In the late 1960s, a mercifully small group of obsessive weirdos made it their life’s mission to rummage through Bob Dylan’s trash. They weren’t looking for money, the way creeps who stalk celebrities for profit these days do; they were looking for meaning. Dylan’s refuse, they were sure, contained the metaphorical—and, sometimes, literal—tea leaves one needed to read in order to unlock the mysteries of lines like the one about “The haunted, frightened trees, out to the windy beach / Far from the twisted reach of crazy sorrow.”
Thankfully, freaks these days leave Dylan’s garbage alone. They’ve moved on to his Christmas lights.
In an inspired piece in Vice, Merrill Markoe delivers a detailed analysis of the modest seasonal decorations Dylan hangs annually outside his Malibu home. It’s more or less the same shape every year—all steep drops and modest inclines—and Markoe, like anyone else who has ever attempted to grasp the totality of Dylan’s porous mind, wonders if there are deeper wisdoms just beneath the surface. Are the decorations arranged to resemble a chart? Does it capture the year’s highs and lows, from Dylan’s Nobel speech to the hurricane that devastated Puerto Rico? Or is it abstract art, maybe in tribute to Arshile Gorky?
Dismiss such meditations at your own peril. Understanding Dylan has always been a finicky art form. Listen to “Desolation Row,” say, and ponder the surreal reference to T.S. Eliot, only to find a few lines that speak cryptically of “the windows of the sea / Where lovely mermaids flow.” If you listen to the song as Markoe looked at Dylan’s holiday decorations, you may recall that Eliot himself, in his majestic “The Love Song of Alfred J. Prufrock,” evoked “the mermaids singing, each to each. / I do not think that they will sing to me.” Such phrases cannot be unlocked unless you stare at them like so many Christmas lights, getting a little lost in their glitter while at the same time pushing through into another layer of meaning. And so, for those of us who don’t live in Malibu, here they are, the oracle’s lights, here for us all to decipher:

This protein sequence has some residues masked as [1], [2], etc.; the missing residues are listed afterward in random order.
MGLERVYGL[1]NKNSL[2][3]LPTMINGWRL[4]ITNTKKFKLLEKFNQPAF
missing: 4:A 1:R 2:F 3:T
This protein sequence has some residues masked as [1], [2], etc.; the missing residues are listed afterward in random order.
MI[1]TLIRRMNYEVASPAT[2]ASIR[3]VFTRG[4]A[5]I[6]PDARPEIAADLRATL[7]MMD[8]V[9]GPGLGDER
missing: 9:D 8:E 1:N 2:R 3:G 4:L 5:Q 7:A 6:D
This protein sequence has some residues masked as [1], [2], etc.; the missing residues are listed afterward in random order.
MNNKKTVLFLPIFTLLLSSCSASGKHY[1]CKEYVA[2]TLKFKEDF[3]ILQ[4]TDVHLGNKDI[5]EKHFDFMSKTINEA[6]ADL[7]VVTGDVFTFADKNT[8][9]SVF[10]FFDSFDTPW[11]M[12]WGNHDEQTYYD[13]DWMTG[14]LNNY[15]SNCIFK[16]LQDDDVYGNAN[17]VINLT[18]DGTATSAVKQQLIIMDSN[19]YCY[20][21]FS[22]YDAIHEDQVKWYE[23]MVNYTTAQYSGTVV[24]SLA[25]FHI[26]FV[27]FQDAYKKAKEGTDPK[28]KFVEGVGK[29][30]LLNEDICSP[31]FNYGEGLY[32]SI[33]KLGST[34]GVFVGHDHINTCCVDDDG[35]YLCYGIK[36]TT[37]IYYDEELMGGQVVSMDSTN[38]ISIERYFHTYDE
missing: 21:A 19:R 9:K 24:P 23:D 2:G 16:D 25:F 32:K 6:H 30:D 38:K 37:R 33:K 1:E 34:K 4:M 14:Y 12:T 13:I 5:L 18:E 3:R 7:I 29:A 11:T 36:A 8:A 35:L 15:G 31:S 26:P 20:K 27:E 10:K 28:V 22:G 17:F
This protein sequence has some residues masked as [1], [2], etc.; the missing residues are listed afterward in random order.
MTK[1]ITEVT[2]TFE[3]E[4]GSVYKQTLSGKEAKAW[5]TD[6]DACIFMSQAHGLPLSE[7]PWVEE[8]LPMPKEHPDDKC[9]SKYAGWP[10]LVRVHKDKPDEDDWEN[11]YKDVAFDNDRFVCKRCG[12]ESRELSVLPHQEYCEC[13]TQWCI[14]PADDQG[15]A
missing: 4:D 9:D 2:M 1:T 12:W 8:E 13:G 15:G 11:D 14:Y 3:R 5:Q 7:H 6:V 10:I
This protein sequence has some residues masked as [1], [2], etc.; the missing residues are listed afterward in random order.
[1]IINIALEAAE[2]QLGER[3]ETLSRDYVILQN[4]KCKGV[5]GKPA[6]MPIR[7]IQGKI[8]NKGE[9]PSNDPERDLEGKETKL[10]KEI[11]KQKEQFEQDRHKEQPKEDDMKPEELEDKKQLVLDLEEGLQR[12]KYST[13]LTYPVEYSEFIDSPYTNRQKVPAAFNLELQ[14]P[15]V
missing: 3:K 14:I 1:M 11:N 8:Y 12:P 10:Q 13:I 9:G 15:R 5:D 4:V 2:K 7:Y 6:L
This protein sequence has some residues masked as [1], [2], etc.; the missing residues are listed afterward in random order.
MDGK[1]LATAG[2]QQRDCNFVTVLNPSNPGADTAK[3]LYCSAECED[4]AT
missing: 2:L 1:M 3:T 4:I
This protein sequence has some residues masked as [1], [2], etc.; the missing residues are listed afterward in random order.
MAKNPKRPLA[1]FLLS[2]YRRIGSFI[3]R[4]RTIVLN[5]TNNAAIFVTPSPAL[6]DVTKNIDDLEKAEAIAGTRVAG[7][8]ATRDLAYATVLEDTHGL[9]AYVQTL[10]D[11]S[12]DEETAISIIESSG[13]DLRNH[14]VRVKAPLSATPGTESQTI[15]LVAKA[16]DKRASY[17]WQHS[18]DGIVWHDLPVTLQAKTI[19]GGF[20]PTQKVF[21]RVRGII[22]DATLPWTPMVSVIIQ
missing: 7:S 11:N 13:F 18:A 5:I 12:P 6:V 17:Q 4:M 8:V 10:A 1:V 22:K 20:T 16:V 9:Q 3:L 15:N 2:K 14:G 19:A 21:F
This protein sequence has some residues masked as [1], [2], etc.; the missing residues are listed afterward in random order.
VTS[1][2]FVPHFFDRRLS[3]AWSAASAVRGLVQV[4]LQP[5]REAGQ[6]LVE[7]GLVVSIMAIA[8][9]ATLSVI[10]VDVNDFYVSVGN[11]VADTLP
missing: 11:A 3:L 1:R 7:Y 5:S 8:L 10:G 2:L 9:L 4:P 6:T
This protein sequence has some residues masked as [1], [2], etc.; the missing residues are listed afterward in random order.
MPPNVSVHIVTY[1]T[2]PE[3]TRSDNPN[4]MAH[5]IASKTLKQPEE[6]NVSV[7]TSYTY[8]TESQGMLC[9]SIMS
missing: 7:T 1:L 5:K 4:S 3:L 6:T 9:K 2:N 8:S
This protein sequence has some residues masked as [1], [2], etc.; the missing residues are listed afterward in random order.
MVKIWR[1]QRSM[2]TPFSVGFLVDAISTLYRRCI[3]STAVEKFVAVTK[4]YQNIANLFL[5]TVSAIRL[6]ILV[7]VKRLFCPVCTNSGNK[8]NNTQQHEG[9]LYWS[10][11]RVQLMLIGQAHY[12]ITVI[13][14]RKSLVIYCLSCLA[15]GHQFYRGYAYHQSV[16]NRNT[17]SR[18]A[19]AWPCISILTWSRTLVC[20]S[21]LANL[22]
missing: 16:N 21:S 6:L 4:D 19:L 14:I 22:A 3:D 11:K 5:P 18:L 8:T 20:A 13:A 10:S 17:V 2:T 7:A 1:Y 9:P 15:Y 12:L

Liel Leibovitz is editor at large for Tablet Magazine and a host of its weekly culture podcast Unorthodox and daily Talmud podcast Take One. He is the editor of Zionism: The Tablet Guide.